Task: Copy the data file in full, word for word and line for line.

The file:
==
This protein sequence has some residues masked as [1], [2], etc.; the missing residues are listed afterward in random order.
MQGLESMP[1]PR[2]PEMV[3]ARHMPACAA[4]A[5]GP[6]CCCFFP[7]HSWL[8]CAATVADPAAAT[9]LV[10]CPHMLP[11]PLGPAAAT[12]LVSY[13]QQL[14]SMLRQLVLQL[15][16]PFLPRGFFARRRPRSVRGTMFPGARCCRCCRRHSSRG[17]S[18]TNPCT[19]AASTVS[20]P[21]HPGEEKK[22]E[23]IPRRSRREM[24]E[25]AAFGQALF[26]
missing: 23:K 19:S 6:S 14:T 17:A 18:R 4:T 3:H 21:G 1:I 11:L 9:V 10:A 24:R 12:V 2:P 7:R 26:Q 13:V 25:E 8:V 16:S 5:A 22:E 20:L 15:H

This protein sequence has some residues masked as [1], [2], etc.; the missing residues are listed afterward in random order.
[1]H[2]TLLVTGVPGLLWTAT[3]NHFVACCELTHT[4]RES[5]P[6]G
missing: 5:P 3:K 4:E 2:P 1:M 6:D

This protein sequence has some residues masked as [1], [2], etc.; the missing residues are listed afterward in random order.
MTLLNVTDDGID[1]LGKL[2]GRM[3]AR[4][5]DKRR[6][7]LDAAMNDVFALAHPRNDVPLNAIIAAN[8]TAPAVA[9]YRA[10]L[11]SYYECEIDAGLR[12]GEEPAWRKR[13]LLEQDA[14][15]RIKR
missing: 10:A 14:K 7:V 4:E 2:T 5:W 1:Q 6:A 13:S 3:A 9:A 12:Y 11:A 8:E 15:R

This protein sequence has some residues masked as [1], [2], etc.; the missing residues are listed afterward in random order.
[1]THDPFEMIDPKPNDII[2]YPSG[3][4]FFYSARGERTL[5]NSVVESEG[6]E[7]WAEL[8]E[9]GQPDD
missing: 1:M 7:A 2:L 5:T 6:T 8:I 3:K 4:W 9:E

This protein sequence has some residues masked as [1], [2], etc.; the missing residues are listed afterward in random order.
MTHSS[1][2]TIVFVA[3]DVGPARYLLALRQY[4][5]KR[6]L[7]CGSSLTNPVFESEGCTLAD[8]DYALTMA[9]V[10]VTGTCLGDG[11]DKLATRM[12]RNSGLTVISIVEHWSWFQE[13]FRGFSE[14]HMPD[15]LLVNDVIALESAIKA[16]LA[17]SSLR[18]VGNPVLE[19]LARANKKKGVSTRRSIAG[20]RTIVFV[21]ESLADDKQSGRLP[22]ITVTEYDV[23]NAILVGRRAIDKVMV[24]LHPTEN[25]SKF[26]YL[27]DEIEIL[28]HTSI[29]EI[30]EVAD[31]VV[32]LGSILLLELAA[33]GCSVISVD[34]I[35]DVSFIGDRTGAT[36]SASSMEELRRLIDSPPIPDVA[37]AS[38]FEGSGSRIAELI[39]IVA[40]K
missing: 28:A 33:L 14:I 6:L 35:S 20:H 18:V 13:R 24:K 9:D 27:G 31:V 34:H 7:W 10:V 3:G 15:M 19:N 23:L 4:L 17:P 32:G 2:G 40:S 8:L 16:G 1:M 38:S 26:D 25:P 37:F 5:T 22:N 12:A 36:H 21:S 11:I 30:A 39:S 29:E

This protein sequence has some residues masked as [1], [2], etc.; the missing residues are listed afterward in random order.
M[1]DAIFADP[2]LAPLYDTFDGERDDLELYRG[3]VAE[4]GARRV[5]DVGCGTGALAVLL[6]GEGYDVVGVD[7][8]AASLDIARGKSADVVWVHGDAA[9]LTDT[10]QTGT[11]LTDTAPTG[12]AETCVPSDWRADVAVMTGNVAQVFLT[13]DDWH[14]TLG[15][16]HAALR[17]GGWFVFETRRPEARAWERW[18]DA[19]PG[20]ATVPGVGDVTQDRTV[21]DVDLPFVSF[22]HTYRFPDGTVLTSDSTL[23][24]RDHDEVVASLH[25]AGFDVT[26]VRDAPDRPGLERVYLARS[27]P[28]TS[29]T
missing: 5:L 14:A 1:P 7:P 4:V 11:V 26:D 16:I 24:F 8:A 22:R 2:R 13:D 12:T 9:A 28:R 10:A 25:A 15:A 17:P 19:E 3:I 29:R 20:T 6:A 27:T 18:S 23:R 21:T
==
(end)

This protein sequence has some residues masked as [1], [2], etc.; the missing residues are listed afterward in random order.
MQGLESMP[1]PR[2]PEMV[3]ARHMPACAA[4]A[5]GP[6]CCCFFP[7]HSWL[8]CAATVADPAAAT[9]LV[10]CPHMLP[11]PLGPAAAT[12]LVSY[13]QQL[14]SMLRQLVLQL[15][16]PFLPRGFFARRRPRSVRGTMFPGARCCRCCRRHSSRG[17]S[18]TNPCT[19]AASTVS[20]P[21]HPGEEKK[22]E[23]IPRRSRREM[24]E[25]AAFGQALF[26]
missing: 23:K 19:S 6:S 14:T 17:A 18:R 4:T 3:H 21:G 1:I 11:L 9:V 10:A 24:R 12:V 2:P 7:R 26:Q 13:V 25:E 8:V 16:S 5:A 22:E 20:L 15:H

This protein sequence has some residues masked as [1], [2], etc.; the missing residues are listed afterward in random order.
[1]H[2]TLLVTGVPGLLWTAT[3]NHFVACCELTHT[4]RES[5]P[6]G
missing: 5:P 3:K 4:E 2:P 1:M 6:D

This protein sequence has some residues masked as [1], [2], etc.; the missing residues are listed afterward in random order.
MTLLNVTDDGID[1]LGKL[2]GRM[3]AR[4][5]DKRR[6][7]LDAAMNDVFALAHPRNDVPLNAIIAAN[8]TAPAVA[9]YRA[10]L[11]SYYECEIDAGLR[12]GEEPAWRKR[13]LLEQDA[14][15]RIKR
missing: 10:A 14:K 7:V 4:E 2:T 5:W 1:Q 6:A 13:S 3:A 9:A 12:Y 11:A 8:E 15:R

This protein sequence has some residues masked as [1], [2], etc.; the missing residues are listed afterward in random order.
[1]THDPFEMIDPKPNDII[2]YPSG[3][4]FFYSARGERTL[5]NSVVESEG[6]E[7]WAEL[8]E[9]GQPDD
missing: 1:M 7:A 2:L 5:T 6:T 8:I 3:K 4:W 9:E

This protein sequence has some residues masked as [1], [2], etc.; the missing residues are listed afterward in random order.
MTHSS[1][2]TIVFVA[3]DVGPARYLLALRQY[4][5]KR[6]L[7]CGSSLTNPVFESEGCTLAD[8]DYALTMA[9]V[10]VTGTCLGDG[11]DKLATRM[12]RNSGLTVISIVEHWSWFQE[13]FRGFSE[14]HMPD[15]LLVNDVIALESAIKA[16]LA[17]SSLR[18]VGNPVLE[19]LARANKKKGVSTRRSIAG[20]RTIVFV[21]ESLADDKQSGRLP[22]ITVTEYDV[23]NAILVGRRAIDKVMV[24]LHPTEN[25]SKF[26]YL[27]DEIEIL[28]HTSI[29]EI[30]EVAD[31]VV[32]LGSILLLELAA[33]GCSVISVD[34]I[35]DVSFIGDRTGAT[36]SASSMEELRRLIDSPPIPDVA[37]AS[38]FEGSGSRIAELI[39]IVA[40]K
missing: 28:A 33:L 14:I 6:L 35:S 20:H 18:V 13:R 24:K 9:D 27:G 31:V 34:H 7:W 10:V 3:G 15:M 19:N 23:L 4:L 17:P 32:G 2:G 40:S 8:L 16:G 1:M 38:S 26:D 25:P 37:F 5:T 22:N 12:A 36:H 21:S 11:I 30:A 39:S 29:E

This protein sequence has some residues masked as [1], [2], etc.; the missing residues are listed afterward in random order.
M[1]DAIFADP[2]LAPLYDTFDGERDDLELYRG[3]VAE[4]GARRV[5]DVGCGTGALAVLL[6]GEGYDVVGVD[7][8]AASLDIARGKSADVVWVHGDAA[9]LTDT[10]QTGT[11]LTDTAPTG[12]AETCVPSDWRADVAVMTGNVAQVFLT[13]DDWH[14]TLG[15][16]HAALR[17]GGWFVFETRRPEARAWERW[18]DA[19]PG[20]ATVPGVGDVTQDRTV[21]DVDLPFVSF[22]HTYRFPDGTVLTSDSTL[23][24]RDHDEVVASLH[25]AGFDVT[26]VRDAPDRPGLERVYLARS[27]P[28]TS[29]T
missing: 5:L 14:A 1:P 7:P 4:V 11:V 26:D 16:I 24:F 8:A 22:R 2:R 13:D 12:T 9:A 28:R 10:A 25:A 15:A 17:P 19:E 3:I 29:R 20:T 6:A 27:T 18:S 23:R 21:T